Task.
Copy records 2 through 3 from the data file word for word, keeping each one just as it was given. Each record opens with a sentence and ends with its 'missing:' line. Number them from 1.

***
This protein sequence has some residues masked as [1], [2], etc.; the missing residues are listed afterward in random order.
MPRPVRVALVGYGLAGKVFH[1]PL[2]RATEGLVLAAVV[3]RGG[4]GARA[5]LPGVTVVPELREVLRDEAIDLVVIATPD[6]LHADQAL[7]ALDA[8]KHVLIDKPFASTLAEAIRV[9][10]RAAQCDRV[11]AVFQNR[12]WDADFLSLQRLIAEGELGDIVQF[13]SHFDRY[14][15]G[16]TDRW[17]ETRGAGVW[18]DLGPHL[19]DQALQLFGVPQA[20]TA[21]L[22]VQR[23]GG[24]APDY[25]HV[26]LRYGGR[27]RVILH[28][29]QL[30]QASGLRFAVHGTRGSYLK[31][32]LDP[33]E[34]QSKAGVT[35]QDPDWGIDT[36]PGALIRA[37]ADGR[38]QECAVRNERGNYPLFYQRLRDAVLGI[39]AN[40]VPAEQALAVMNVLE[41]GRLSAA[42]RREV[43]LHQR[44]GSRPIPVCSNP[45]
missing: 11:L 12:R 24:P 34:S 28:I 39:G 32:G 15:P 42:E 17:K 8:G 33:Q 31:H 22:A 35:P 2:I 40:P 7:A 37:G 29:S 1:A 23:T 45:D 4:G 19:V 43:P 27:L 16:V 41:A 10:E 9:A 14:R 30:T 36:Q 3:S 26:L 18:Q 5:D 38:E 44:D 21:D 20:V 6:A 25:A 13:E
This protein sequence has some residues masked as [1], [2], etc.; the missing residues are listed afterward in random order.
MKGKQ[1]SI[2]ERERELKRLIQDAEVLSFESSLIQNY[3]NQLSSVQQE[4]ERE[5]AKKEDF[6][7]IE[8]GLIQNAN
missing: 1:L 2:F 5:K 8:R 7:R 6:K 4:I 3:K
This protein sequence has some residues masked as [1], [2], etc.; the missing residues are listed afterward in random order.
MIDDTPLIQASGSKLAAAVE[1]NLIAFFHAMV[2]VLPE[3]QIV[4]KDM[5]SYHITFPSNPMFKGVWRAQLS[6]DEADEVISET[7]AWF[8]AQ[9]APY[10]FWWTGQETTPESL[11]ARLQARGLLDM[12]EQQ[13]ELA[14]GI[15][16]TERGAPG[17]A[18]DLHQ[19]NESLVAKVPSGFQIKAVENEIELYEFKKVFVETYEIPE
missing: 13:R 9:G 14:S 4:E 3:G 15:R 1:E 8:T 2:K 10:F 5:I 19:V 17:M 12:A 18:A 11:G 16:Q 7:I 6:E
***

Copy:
This protein sequence has some residues masked as [1], [2], etc.; the missing residues are listed afterward in random order.
MKGKQ[1]SI[2]ERERELKRLIQDAEVLSFESSLIQNY[3]NQLSSVQQE[4]ERE[5]AKKEDF[6][7]IE[8]GLIQNAN
missing: 1:L 2:F 5:K 8:R 7:R 6:K 4:I 3:K
This protein sequence has some residues masked as [1], [2], etc.; the missing residues are listed afterward in random order.
MIDDTPLIQASGSKLAAAVE[1]NLIAFFHAMV[2]VLPE[3]QIV[4]KDM[5]SYHITFPSNPMFKGVWRAQLS[6]DEADEVISET[7]AWF[8]AQ[9]APY[10]FWWTGQETTPESL[11]ARLQARGLLDM[12]EQQ[13]ELA[14]GI[15][16]TERGAPG[17]A[18]DLHQ[19]NESLVAKVPSGFQIKAVENEIELYEFKKVFVETYEIPE
missing: 13:R 9:G 14:S 4:E 3:G 15:R 1:E 8:T 2:K 10:F 5:I 19:V 17:M 12:A 18:A 11:G 16:Q 7:I 6:E